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Background: This is for a Ruby on Rails web application. I have a background job which downloads recent posts from Facebook and inserts them into the database. I'm using hand-coded SQL for performance. The RDBMS is PostgreSQL (on Heroku).

The table is called "posts". I have a unique index on the combination of posts.uid and posts.contact_id. In the SQL, I use a WHERE condition to filter out uid-contact_id combinations which are already in the table, but even so, I am getting the following error:

ActiveRecord::RecordNotUnique: PGError: ERROR: duplicate key value violates unique constraint "index_posts_on_uid_and_contact_id"

Without further ado, here is the (dynamic) SQL:

INSERT INTO posts 
(message,contact_id,date,uid,created_at,updated_at,source,is_event)
SELECT  
    t.msg,
    contacts.id, 
    t.date,
    t.uid,
    CURRENT_TIMESTAMP,
    CURRENT_TIMESTAMP,'facebook',
    FALSE
FROM contacts, 
(VALUES #{posts.map { |post| "(E'#{post['message'].escape_singles}','#
 {post['uid']}',DATE '#{format_date(post['time'])}',#{post['status_id']})" }.join(", ")}) AS      
 t (msg,fb_id,date,uid)
WHERE contacts.fb_id = t.fb_id 
AND (NOT EXISTS (
           SELECT * FROM posts 
           WHERE posts.uid = t.uid 
           AND posts.contact_id = contacts.id));

Shouldn't the NOT EXISTS condition prevent this from happening?

share|improve this question
3  
What does your data look like if you just run everything from the select clause on? Is that returning duplicate data? –  Doug R Feb 17 '12 at 15:23
    
This will take less than 2 minutes to test, seeing that you already have a database and the query ready. What are you really asking? Have you tested it? Doesn't it work? –  kba Feb 17 '12 at 15:23
    
Doug R and BD, excellent suggestions. I'm going to try. KristianAntonsen, I'm not sure if you read the entire question, but yes, I have tested, and I am getting a "unique constraint violated" error. I couldn't see how that would possibly happen (but it's possible that the other 2 commenters may have pointed it out). –  Alex D Feb 17 '12 at 15:31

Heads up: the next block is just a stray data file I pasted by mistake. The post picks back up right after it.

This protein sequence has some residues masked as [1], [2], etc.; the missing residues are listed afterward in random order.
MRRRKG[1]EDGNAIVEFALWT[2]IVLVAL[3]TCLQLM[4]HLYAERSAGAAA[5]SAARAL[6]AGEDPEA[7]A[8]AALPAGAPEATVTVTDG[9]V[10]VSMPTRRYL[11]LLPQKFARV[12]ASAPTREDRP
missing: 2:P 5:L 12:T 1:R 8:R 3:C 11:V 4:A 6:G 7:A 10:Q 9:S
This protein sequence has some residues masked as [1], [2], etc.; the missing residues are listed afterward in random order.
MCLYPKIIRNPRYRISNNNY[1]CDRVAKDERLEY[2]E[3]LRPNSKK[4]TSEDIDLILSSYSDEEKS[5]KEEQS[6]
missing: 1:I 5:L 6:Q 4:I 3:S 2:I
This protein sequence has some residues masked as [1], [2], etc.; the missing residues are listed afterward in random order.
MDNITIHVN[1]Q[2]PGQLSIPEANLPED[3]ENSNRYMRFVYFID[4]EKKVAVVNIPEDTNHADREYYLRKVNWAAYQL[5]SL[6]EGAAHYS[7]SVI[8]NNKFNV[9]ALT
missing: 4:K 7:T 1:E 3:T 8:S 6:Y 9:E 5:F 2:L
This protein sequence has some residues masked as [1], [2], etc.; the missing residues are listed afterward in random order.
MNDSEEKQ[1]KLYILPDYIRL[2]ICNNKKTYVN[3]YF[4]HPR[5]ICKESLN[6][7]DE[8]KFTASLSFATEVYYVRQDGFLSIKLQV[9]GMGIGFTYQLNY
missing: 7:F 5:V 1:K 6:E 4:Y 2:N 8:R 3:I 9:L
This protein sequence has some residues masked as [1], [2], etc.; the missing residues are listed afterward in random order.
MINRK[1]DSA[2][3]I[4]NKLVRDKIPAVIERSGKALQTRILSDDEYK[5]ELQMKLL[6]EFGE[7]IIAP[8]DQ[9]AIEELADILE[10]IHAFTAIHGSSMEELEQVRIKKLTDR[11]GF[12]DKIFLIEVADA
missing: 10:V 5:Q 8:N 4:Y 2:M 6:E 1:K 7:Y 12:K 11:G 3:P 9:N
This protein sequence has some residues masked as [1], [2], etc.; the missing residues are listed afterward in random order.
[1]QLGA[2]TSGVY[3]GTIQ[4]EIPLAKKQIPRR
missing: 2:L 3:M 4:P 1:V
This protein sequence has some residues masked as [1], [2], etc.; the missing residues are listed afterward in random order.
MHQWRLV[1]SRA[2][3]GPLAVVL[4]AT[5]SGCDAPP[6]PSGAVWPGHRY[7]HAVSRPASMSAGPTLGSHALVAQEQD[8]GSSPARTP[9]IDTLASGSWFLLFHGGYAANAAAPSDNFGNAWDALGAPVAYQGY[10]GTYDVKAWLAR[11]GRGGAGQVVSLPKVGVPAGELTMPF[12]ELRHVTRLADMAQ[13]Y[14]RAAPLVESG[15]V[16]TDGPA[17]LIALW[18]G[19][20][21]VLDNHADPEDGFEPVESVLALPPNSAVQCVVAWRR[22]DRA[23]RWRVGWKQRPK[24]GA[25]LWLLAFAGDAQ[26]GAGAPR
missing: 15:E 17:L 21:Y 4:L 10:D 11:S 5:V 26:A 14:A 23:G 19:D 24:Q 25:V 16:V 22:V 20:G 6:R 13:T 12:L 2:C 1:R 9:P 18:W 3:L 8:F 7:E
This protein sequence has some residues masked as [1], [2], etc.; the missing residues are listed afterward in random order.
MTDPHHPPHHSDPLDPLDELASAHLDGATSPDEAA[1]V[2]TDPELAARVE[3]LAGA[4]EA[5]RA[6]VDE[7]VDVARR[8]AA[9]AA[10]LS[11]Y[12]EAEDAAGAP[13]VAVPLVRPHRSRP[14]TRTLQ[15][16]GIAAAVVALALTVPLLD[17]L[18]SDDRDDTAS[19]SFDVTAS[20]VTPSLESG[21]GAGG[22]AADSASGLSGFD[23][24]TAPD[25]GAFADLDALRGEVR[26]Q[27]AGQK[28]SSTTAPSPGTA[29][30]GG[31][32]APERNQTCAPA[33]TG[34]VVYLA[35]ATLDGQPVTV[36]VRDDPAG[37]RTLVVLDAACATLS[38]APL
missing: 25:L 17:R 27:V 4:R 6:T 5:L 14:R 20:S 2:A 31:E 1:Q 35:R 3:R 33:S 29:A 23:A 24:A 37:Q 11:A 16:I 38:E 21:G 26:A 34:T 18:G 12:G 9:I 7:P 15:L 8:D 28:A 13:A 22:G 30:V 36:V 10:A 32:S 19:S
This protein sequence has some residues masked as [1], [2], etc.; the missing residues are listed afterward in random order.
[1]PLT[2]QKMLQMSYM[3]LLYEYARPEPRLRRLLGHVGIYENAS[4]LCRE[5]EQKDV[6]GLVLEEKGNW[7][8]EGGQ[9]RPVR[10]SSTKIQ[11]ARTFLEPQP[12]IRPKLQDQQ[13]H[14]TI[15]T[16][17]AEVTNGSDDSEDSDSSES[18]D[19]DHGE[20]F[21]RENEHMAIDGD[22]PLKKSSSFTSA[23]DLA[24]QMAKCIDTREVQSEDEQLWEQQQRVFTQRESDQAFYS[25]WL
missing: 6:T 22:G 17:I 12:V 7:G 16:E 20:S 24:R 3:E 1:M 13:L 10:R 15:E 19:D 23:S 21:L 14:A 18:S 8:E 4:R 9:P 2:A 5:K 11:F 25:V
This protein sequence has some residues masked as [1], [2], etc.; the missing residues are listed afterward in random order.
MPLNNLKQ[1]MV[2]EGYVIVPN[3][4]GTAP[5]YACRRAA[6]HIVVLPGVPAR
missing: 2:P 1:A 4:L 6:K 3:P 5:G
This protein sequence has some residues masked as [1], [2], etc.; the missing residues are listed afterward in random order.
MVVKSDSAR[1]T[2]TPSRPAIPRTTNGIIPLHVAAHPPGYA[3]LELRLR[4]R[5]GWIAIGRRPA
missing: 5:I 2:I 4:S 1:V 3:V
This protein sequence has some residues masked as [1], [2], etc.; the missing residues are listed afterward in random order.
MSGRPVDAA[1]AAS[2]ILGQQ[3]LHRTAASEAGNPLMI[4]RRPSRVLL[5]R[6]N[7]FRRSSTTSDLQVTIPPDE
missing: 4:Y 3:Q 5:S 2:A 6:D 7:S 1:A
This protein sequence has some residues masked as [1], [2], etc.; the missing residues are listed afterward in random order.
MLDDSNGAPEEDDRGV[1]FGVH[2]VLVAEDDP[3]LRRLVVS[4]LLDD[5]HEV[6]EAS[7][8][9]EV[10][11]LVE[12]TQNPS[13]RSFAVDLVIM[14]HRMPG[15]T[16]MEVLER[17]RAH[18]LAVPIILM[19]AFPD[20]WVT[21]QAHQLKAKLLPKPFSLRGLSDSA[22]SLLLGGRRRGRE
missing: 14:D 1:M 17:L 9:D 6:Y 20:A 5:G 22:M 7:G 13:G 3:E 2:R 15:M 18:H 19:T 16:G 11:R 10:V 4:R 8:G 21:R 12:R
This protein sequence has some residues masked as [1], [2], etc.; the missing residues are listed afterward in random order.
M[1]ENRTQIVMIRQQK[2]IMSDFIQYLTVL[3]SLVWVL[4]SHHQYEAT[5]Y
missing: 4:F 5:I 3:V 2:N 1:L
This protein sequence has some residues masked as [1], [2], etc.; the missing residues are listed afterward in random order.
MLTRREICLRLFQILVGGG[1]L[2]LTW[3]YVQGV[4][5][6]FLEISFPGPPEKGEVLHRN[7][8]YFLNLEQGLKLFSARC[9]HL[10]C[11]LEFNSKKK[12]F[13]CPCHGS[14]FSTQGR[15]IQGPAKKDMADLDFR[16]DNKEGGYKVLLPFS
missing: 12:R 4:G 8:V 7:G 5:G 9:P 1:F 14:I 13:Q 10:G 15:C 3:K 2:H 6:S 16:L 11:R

And @JNK, thanks for the edit. Next time I will do the same myself. –  Alex D Feb 17 '12 at 15:31
    
@AlexD - no problem, removing the scrolls make it a lot easier to scan –  JNK Feb 17 '12 at 15:38

2 Answers 2

up vote 2 down vote accepted

Your select query is returning duplicate rows.

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check for nulls values.

I assume the unique index "index_posts_on_uid_and_contact_id" is not the PK so it will accept nulls. If one of the fields on the

SELECT * FROM posts 
           WHERE posts.uid = t.uid 
           AND posts.contact_id = contacts.id

query is null the exists will return false and duplicated data may be inserted.

Also, I would do select 1 instead of select *. I think its better

I would do

WHERE (contacts.fb_id = t.fb_id) and (t.uid is not null) and  (contacts.id is not null)
share|improve this answer
    
Is select 1 faster than select * when used in a subquery like this? Won't the RDBMS' query optimizer see that the subquery is being used in an EXISTS clause and optimize it? –  Alex D Feb 17 '12 at 15:43
    
I don't know! It would make sense if it did, of course, but just to be save I always do select 1 when checking "exists". FYI, that's why I said "I think", because I'm not sure –  Diego Feb 17 '12 at 15:48
    
+1 for the tip on select 1. The accept goes to @DougR, though, if he actually posts his answer. –  Alex D Feb 17 '12 at 15:56
    
so it was returning duplicate data? –  Diego Feb 17 '12 at 16:21
    
Yes, there were duplicates in the array which I was using to dynamically generate the VALUES clause. –  Alex D Feb 17 '12 at 16:31

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